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Pope Warns That Rising Populism Could Produce a New Hitler

Pope Francis speaks to believers from the window of the Apostolic Palace overlooking St Peter's Square during his Sunday Angelus prayer at the Vatican on January 22, 2017.
Alberto Pizzoli | AFP | Getty Images
Pope Francis speaks to believers from the window of the Apostolic Palace overlooking St Peter's Square during his Sunday Angelus prayer at the Vatican on January 22, 2017.

Pope Francis has warned against growing populism in Europe, saying such movements could result in the election leaders of like Germany's Adolf Hitler.

"In times of crisis, we lack judgment, and that is a constant reference for me," the pontiff said in an in-depth interview with Spanish newspaper El Pais. "The most obvious example of European populism is Germany in 1933. After the crisis of 1930, Germany is broken, it needs to get up, to find its identity, a leader, someone capable of restoring its character, and there is a young man named Adolf Hitler."

"Hitler didn't steal the power, his people voted for him, and then he destroyed his people," the pope added.

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Pope Francis' warnings come as a wave of populism washes over Europe, and as voters angry with traditional political elites throw their weight behind nationalist, anti-immigrant leaders.

During the same interview, the pope said he was reserving judgement on President Donald Trump.

"I don't like to get ahead of myself nor judge people prematurely. We will see how he acts, what he does, and then I will have an opinion," he said.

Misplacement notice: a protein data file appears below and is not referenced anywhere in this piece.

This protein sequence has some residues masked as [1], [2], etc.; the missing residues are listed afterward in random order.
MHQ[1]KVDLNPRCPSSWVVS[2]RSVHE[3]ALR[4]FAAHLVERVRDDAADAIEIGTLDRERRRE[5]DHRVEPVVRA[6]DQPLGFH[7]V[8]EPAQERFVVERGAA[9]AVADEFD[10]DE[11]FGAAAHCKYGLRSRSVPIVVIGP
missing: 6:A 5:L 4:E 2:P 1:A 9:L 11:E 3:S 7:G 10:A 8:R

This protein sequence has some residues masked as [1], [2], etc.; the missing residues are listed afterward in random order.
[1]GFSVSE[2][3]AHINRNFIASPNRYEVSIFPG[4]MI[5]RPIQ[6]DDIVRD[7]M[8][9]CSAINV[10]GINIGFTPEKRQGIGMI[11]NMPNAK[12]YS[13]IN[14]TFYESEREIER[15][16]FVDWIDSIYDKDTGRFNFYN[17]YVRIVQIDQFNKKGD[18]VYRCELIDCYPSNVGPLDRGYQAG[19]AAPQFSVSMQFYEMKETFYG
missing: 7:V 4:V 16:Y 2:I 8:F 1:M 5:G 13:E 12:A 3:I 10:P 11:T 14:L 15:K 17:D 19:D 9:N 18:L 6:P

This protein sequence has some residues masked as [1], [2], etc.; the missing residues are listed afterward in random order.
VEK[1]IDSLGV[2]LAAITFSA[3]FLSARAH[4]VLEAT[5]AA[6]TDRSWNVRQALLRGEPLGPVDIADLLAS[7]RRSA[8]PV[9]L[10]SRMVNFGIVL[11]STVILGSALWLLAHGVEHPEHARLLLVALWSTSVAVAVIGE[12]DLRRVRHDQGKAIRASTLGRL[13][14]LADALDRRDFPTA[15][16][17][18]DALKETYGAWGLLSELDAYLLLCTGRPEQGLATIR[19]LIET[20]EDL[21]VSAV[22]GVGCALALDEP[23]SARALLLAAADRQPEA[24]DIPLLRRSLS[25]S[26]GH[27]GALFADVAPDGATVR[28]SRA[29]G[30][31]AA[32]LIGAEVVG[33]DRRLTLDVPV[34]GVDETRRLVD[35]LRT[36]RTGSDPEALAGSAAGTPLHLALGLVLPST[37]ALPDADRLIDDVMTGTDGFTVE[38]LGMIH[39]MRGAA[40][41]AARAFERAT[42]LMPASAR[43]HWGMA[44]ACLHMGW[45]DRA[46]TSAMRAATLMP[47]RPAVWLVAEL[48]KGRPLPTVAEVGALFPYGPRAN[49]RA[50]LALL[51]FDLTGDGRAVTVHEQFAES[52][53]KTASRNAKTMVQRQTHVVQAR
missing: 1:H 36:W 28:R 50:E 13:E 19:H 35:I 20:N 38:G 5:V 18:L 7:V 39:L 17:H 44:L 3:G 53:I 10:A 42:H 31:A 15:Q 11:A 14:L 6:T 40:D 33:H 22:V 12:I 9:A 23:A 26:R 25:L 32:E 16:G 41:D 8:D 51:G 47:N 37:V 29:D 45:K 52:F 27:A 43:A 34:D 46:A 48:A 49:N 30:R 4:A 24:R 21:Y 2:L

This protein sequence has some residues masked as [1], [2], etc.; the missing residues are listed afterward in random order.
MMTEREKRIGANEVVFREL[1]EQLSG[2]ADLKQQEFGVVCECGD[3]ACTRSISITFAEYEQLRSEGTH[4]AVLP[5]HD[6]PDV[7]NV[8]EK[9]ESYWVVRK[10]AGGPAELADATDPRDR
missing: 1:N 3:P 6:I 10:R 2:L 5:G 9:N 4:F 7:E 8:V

Immediately after Trump's inauguration ceremony Friday, the Pope sent him his best wishes, with prayers "that your decisions will be guided by the rich spiritual and ethical values that have shaped the history of the American people and your nation's commitment to the advancement of human dignity and freedom worldwide."

Francis has not struck such a conciliatory tone in the past.

When asked about Donald Trump's proposal to build a wall alongside the U.S.-Mexico border on his way back from a trip to Mexico in 2016, the pope said that a "person who thinks only about building walls, wherever they may be, and not building bridges, is not Christian."

The pope's previous comments provoked a furious reaction from Trump, who said in a statement on his website: "If and when the Vatican is attacked by ISIS, which as everyone knows is ISIS's ultimate trophy, I can promise you that the pope would have only wished and prayed that Donald Trump would have been president because this would not have happened."

As heads of state of Vatican City and spiritual leaders to more than 1.2 billion Catholics, popes usually do not meddle directly with other countries' politics or politicians, but can and have offered their moral guidance, sometimes to dramatic effect.

For his part, Pope Francis has not shied away from using his soft power to make an impact, often walking the fine line between moral guidance and politics. Since his election he has become an open critic of unfettered capitalism and war, repeatedly calling for an end of conflicts like the one in Syria.

He has become a champion of refugees, calling for governments to do more to welcome them and even setting an example by bringing several refugees back to Rome with him on the flight back from Lesbos in 2016. And he is credited for having played a major role in the recent ending of hostilities between the U.S. and Cuba.

John Paul II, who was born in Poland and grew up under Nazi occupation first and Communist rule later, is credited with having played a crucial role in the downfall of the Soviet Union.